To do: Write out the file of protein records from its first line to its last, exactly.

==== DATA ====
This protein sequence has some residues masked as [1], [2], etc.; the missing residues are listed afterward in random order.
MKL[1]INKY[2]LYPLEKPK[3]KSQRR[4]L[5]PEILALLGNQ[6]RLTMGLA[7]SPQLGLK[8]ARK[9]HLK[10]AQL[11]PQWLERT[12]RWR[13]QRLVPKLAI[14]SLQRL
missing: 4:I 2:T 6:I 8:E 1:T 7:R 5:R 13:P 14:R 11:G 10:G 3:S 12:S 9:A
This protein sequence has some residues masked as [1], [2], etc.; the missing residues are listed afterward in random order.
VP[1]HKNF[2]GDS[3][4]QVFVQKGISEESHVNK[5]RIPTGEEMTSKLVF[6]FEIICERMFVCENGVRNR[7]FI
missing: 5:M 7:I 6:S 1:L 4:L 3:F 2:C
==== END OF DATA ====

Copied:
This protein sequence has some residues masked as [1], [2], etc.; the missing residues are listed afterward in random order.
MKL[1]INKY[2]LYPLEKPK[3]KSQRR[4]L[5]PEILALLGNQ[6]RLTMGLA[7]SPQLGLK[8]ARK[9]HLK[10]AQL[11]PQWLERT[12]RWR[13]QRLVPKLAI[14]SLQRL
missing: 4:I 2:T 6:I 8:E 1:T 7:R 5:R 13:P 14:R 11:G 10:G 3:S 12:S 9:A
This protein sequence has some residues masked as [1], [2], etc.; the missing residues are listed afterward in random order.
VP[1]HKNF[2]GDS[3][4]QVFVQKGISEESHVNK[5]RIPTGEEMTSKLVF[6]FEIICERMFVCENGVRNR[7]FI
missing: 5:M 7:I 6:S 1:L 4:L 3:F 2:C